## The log-exponentiated Weibull regression model for interval-censored data

## Testing hypotheses in the Birnbaum-Saunders distribution under type-II censored samples

## A Bayesian MCMC approach to survival analysis with doubly-censored data

## Analysis of Two-sample Censored Data Using a Semiparametric Mixture Model

## Imputation methods for doubly censored HIV data

## Weighted Moments Estimators of the Parameters for the Extreme Value Distribution Based on the Multiply Type II Censored Sample

## Sample size requirements for training high-dimensional risk predictors

## Sample size determination for paired right-censored data based on the difference of Kaplan-Meier estimates

## Median Tests for Censored Survival Data; a Contingency Table Approach

## Sample Size Planning For Detecting Treatment Effect On Biomarker Subset

## A simulation study of the error induced in one-sided reliability confidence bounds for the Weiball distribution using a small sample size with heavily censored data

## Exact goodness-of-fit tests for censored dats

## Estimating Correlation with Multiply Censored Data Arising from the Adjustment of Singly Censored Data

## Empirical Cummulative Density Function from a Univariate Censored Sample

## Data Transformations and Goodness-of-Fit Tests for Type-II Right Censored Samples

## Bayesian prediction of minimal repair times of a series system based on hybrid censored sample of components' lifetimes under Rayleigh distribution

## Weighted empirical likelihood in some two-sample semiparametric models with various types of censored data

## The Anderson-Darling test of fit for the power law distribution from left censored samples

## Estimating of $P(Y
Fonte: Universidade Cornell
Publicador: Universidade Cornell
Tipo: Artigo de Revista Científica
Publicado em 07/01/2008
Relevância na Pesquisa 36.15%
In this article, the estimation of reliability of a system is discussed
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## Managerial Decision Making in Censored Environments: Biased Judgment of Demand, Risk, and Employee Capability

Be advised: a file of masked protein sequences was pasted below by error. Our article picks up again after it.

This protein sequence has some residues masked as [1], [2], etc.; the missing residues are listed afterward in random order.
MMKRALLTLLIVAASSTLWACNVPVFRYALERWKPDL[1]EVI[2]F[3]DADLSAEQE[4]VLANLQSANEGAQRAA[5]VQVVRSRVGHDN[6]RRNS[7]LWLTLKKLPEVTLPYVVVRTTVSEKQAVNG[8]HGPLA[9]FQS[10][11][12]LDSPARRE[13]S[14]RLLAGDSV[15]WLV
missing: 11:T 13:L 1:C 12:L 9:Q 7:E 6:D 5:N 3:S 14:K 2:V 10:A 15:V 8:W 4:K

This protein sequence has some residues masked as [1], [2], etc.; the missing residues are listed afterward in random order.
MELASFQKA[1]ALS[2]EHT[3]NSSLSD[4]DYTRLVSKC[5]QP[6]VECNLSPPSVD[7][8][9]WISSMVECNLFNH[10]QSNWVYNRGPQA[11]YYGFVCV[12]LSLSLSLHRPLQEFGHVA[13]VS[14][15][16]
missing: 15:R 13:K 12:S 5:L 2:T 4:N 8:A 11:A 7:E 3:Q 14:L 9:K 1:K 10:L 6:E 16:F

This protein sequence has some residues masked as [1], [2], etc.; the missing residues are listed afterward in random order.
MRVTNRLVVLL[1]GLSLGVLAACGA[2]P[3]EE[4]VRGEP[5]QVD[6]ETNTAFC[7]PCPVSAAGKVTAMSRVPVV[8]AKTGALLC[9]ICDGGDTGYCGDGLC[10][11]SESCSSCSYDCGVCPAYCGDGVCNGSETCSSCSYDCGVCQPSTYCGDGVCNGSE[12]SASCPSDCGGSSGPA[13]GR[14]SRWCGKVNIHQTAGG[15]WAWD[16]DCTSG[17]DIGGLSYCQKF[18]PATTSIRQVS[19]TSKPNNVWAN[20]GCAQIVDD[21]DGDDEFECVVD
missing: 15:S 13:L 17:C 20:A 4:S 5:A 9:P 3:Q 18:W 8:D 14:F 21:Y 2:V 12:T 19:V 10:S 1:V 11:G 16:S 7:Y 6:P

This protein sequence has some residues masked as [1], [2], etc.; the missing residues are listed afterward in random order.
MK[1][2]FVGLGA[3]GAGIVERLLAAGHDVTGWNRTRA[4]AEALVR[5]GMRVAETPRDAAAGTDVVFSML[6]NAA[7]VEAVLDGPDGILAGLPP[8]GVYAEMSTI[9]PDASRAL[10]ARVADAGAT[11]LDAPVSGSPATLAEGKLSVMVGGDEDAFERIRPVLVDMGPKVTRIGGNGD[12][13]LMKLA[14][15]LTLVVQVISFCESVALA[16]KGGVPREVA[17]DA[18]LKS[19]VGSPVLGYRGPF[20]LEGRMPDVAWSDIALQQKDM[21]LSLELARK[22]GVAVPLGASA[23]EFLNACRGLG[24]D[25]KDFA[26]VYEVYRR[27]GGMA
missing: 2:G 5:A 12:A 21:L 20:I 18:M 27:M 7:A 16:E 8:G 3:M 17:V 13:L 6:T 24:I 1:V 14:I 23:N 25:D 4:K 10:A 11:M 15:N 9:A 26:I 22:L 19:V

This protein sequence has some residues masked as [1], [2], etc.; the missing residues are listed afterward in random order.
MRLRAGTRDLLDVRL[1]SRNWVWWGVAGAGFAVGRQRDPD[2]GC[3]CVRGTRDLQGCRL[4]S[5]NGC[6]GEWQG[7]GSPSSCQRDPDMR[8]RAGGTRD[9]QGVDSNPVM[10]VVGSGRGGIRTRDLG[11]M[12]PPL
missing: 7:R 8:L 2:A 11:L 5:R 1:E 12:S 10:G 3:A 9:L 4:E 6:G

Individuals have the tendency to believe that they have complete information when making decisions. In many contexts this propensity allows for swift, efficient, and generally effective decision making. However, individuals cannot always see a representative picture of the world in which they operate. This paper examines judgment in censored environments where a constraint, the censorship point, systematically distorts the sample observed by a decision maker. Random instances beyond the censorship point are observed at the censorship point, while instances below the censorship point are observed at their true value. Many important managerial decisions occur in censored environments, such as inventory, risk-taking, and employee evaluation decisions. This empirical work demonstrates a censorship bias - individuals tend to rely too heavily on the observed censored sample, biasing their beliefs about the underlying population. Further, the censorship bias is exacerbated for higher rates of censorship, higher variance in the population, and higher variability in the censorship points. Evidence from four studies demonstrates how the censorship bias can cause managers to underestimate demand for their goods, over-estimate risk in their environments...